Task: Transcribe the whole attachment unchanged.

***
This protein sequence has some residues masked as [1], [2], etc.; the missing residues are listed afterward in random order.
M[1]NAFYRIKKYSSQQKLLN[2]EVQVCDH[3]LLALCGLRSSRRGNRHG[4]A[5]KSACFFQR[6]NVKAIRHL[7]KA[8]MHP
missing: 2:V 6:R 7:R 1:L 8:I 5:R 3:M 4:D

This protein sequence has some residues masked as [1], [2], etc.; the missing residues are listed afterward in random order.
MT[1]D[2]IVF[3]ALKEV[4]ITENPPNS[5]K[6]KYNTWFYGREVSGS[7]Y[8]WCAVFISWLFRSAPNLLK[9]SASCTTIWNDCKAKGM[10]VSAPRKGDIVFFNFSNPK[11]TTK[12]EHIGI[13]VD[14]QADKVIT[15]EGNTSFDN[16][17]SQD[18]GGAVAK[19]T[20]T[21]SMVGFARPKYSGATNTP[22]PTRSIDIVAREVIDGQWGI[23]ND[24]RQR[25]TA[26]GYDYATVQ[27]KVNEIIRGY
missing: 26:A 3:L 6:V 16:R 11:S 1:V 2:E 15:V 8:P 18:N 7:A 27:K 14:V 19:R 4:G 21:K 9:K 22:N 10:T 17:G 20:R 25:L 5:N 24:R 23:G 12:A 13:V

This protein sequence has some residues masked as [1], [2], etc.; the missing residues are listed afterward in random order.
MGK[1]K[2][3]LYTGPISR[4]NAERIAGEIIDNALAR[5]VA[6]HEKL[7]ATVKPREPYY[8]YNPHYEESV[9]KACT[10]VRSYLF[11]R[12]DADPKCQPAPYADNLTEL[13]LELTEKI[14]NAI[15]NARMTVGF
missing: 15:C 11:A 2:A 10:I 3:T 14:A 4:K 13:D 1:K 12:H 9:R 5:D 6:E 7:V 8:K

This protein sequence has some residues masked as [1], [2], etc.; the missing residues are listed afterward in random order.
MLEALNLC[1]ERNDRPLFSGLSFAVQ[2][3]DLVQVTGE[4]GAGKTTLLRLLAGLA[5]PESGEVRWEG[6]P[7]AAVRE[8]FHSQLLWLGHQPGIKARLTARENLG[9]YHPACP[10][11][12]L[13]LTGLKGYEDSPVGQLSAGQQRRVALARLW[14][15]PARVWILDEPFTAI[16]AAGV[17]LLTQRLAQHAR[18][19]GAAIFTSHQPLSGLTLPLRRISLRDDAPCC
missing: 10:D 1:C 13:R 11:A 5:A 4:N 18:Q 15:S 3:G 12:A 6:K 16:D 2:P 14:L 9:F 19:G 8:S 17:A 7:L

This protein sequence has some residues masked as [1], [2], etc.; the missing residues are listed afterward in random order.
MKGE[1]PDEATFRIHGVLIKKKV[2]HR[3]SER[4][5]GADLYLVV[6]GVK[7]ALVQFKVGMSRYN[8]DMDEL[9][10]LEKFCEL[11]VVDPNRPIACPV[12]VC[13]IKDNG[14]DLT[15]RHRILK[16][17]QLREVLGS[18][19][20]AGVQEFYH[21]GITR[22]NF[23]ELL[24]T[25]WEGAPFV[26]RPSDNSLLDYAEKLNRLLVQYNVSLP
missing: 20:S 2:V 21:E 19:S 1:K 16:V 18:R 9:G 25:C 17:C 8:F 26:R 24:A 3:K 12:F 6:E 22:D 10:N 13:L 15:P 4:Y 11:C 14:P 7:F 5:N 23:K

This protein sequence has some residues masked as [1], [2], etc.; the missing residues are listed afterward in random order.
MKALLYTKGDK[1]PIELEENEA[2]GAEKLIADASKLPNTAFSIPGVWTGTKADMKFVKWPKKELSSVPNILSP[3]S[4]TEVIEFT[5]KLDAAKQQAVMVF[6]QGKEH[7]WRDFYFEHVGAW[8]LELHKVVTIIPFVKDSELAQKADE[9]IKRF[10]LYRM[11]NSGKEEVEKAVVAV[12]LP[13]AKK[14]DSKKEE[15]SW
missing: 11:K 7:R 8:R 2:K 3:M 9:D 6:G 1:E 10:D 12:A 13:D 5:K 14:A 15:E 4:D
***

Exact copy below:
This protein sequence has some residues masked as [1], [2], etc.; the missing residues are listed afterward in random order.
M[1]NAFYRIKKYSSQQKLLN[2]EVQVCDH[3]LLALCGLRSSRRGNRHG[4]A[5]KSACFFQR[6]NVKAIRHL[7]KA[8]MHP
missing: 2:V 6:R 7:R 1:L 8:I 5:R 3:M 4:D

This protein sequence has some residues masked as [1], [2], etc.; the missing residues are listed afterward in random order.
MT[1]D[2]IVF[3]ALKEV[4]ITENPPNS[5]K[6]KYNTWFYGREVSGS[7]Y[8]WCAVFISWLFRSAPNLLK[9]SASCTTIWNDCKAKGM[10]VSAPRKGDIVFFNFSNPK[11]TTK[12]EHIGI[13]VD[14]QADKVIT[15]EGNTSFDN[16][17]SQD[18]GGAVAK[19]T[20]T[21]SMVGFARPKYSGATNTP[22]PTRSIDIVAREVIDGQWGI[23]ND[24]RQR[25]TA[26]GYDYATVQ[27]KVNEIIRGY
missing: 26:A 3:L 6:V 16:R 11:S 1:V 2:E 15:V 8:P 18:N 7:A 27:K 14:V 19:R 4:G 21:K 9:K 22:N 10:T 17:G 20:R 25:L 5:N 24:R 23:G 12:A 13:V

This protein sequence has some residues masked as [1], [2], etc.; the missing residues are listed afterward in random order.
MGK[1]K[2][3]LYTGPISR[4]NAERIAGEIIDNALAR[5]VA[6]HEKL[7]ATVKPREPYY[8]YNPHYEESV[9]KACT[10]VRSYLF[11]R[12]DADPKCQPAPYADNLTEL[13]LELTEKI[14]NAI[15]NARMTVGF
missing: 15:C 11:A 2:A 10:I 3:T 14:A 4:K 13:D 1:K 12:H 9:R 5:D 6:E 7:V 8:K

This protein sequence has some residues masked as [1], [2], etc.; the missing residues are listed afterward in random order.
MLEALNLC[1]ERNDRPLFSGLSFAVQ[2][3]DLVQVTGE[4]GAGKTTLLRLLAGLA[5]PESGEVRWEG[6]P[7]AAVRE[8]FHSQLLWLGHQPGIKARLTARENLG[9]YHPACP[10][11][12]L[13]LTGLKGYEDSPVGQLSAGQQRRVALARLW[14][15]PARVWILDEPFTAI[16]AAGV[17]LLTQRLAQHAR[18][19]GAAIFTSHQPLSGLTLPLRRISLRDDAPCC
missing: 10:D 1:C 13:R 11:A 5:A 4:N 18:Q 15:S 3:G 12:A 6:K 16:D 2:P 14:L 9:F 19:G 8:S 17:A 7:L

This protein sequence has some residues masked as [1], [2], etc.; the missing residues are listed afterward in random order.
MKGE[1]PDEATFRIHGVLIKKKV[2]HR[3]SER[4][5]GADLYLVV[6]GVK[7]ALVQFKVGMSRYN[8]DMDEL[9][10]LEKFCEL[11]VVDPNRPIACPV[12]VC[13]IKDNG[14]DLT[15]RHRILK[16][17]QLREVLGS[18][19][20]AGVQEFYH[21]GITR[22]NF[23]ELL[24]T[25]WEGAPFV[26]RPSDNSLLDYAEKLNRLLVQYNVSLP
missing: 20:S 2:V 21:E 19:S 1:K 16:V 18:R 9:G 25:C 17:C 8:F 26:R 24:A 3:K 12:F 6:E 22:D 10:N 13:L 15:P 4:Y 11:C 14:P 7:F 5:N 23:K

This protein sequence has some residues masked as [1], [2], etc.; the missing residues are listed afterward in random order.
MKALLYTKGDK[1]PIELEENEA[2]GAEKLIADASKLPNTAFSIPGVWTGTKADMKFVKWPKKELSSVPNILSP[3]S[4]TEVIEFT[5]KLDAAKQQAVMVF[6]QGKEH[7]WRDFYFEHVGAW[8]LELHKVVTIIPFVKDSELAQKADE[9]IKRF[10]LYRM[11]NSGKEEVEKAVVAV[12]LP[13]AKK[14]DSKKEE[15]SW
missing: 11:K 7:R 8:R 2:K 3:M 9:D 6:G 1:E 10:D 12:A 13:D 5:K 14:A 15:E 4:D